4. Give us a quick blurb about your story?
My story for Capes & Clockwork 2 is my first “proper” steampunk story, although it contains a fair bit of Teslapunk elements too. It’s called “The Fluff and the Fury”, and it’s a simple story about love, loyalty, and the lengths we go to for those we hold close to our heart. My tale takes place in the early 20th century, in the uncertain years before the U.S. is pulled into World War I. When unsavory agents want to lay hands on advanced technologies being squandered on a travelling circus, but they underestimate the determination of one of its smallest performers.
5. Tell us about your hero and what drives them to be a good guy or gal?
I wrote this story as a tribute, to enshrine some of those I love in fiction, so the hero of my story is Ginger, a smart, savvy circus poodle based on our family dog. She is owned by Madame Technique, co-owner and operator of the Carnivale Fantastique, a woman who rescued her and trained her to participate in the extravaganza. The Madame and her primary technical assistant are based loosely on my parents too, though Dad is the mechanical whiz in the family. Mom, like Ginger, is the little spitfire, though. She engenders such love and loyalty from Ginger that the poodle does not hesitate to do whatever it can for her Madame, whether it involves suffering lightning bolts arcing over its fluffy head or hounding those who seek to ruin and steal from her.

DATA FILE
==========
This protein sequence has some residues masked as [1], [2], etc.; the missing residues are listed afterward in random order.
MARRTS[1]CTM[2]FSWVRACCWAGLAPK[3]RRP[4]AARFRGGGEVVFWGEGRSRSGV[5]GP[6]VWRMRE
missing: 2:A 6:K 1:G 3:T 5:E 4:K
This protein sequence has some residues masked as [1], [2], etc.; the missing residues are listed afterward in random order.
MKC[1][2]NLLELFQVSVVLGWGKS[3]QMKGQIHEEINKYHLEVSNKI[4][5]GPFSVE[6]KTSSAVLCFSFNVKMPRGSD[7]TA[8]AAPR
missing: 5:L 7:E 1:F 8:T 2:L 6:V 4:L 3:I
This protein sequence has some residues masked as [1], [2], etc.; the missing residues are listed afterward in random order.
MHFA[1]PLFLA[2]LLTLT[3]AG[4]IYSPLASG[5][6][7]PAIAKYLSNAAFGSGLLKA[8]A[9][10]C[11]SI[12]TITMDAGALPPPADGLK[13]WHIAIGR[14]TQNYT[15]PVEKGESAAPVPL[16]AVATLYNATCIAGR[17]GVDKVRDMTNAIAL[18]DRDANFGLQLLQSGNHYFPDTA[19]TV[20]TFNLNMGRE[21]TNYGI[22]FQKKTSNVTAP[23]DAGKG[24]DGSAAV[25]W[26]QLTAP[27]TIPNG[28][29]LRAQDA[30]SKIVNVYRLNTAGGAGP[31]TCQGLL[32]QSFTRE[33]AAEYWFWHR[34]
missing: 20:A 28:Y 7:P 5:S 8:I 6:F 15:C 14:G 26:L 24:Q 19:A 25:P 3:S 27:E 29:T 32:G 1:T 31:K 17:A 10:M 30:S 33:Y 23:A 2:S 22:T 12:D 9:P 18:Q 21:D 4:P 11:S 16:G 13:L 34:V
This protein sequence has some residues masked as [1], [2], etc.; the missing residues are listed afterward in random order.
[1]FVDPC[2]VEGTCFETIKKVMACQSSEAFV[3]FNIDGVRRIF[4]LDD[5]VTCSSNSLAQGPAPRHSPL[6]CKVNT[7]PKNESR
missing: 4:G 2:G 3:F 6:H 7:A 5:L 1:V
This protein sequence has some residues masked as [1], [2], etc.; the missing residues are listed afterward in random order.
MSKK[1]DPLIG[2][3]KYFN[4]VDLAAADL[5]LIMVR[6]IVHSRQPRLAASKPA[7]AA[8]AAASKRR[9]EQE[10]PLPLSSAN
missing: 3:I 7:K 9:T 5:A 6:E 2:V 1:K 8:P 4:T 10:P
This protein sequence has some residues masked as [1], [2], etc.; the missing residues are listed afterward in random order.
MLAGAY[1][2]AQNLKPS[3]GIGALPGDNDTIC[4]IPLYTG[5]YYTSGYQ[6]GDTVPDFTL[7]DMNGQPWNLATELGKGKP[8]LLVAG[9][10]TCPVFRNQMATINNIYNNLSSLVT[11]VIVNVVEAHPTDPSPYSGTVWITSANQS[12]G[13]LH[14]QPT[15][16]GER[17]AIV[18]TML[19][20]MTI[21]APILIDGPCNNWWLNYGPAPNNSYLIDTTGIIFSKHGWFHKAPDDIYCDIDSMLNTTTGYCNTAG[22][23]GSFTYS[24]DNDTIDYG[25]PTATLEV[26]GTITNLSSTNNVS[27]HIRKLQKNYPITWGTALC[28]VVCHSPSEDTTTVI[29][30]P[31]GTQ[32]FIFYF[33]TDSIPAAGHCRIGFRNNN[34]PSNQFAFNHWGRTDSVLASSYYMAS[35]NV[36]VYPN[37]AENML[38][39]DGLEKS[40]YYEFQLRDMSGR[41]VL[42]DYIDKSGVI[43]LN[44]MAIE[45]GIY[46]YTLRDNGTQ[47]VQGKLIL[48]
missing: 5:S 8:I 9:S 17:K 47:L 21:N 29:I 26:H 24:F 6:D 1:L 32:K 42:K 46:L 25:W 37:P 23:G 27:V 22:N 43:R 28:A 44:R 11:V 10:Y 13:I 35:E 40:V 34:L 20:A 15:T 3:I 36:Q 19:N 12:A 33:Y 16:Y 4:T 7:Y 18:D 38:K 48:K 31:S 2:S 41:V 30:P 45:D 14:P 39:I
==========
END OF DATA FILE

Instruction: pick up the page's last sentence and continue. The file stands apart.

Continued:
6. Were there challenges for you in writing a cross-over genre (steampunk and superhero)?
Enough that I cheated last time and used the closest thing to a superhero on Faltyr, the elven war-mage Yax’Kaqix (Blue Macaw) as a point-of-view character. I figured the story would have more impact if someone as badass as him recognized the courage and sacrifice of the dwarven submariners. For this story, I relied on a lot of research, mainly reading about canine senses, perception, and cognition. For inspiration, I drew primarily on the eccentric behaviors of our tiny dog. But I did rely on every canine hero and ally from fiction, from Benji and Lassie to Scooby-Doo and Krypto, too. Ultimately, I ignored the four-color comic aspect and embraced a more heartfelt, intimate hero whose primary strengths include keen senses and intellect, bravery, unconditional love, and unshakeable loyalty.
7. Who do you prefer writing? The heroes or the villains.
For this story, it was all about the hero. Writing it became an emotional rollercoaster for me, so I hope that effect comes across in the story itself. In my other stories, though, I prefer darker, more flawed characters, whether they are anti-heroes, scoundrels, rogues, or outright villains. It is even more fun to write those character types once you realize most of those baddies or selfish types do not realize those truths about themselves. They tend to be the heroes of their own stories. I find it makes for complicated characters which I feel is much more realistic.
Check out Jeremy’s story, The Fluff and the Fury in Capes & Clockwork, Vol. 2
And his story, Deep Diving Death Defying Dwarves of the Deep in the original Capes & Clockwork.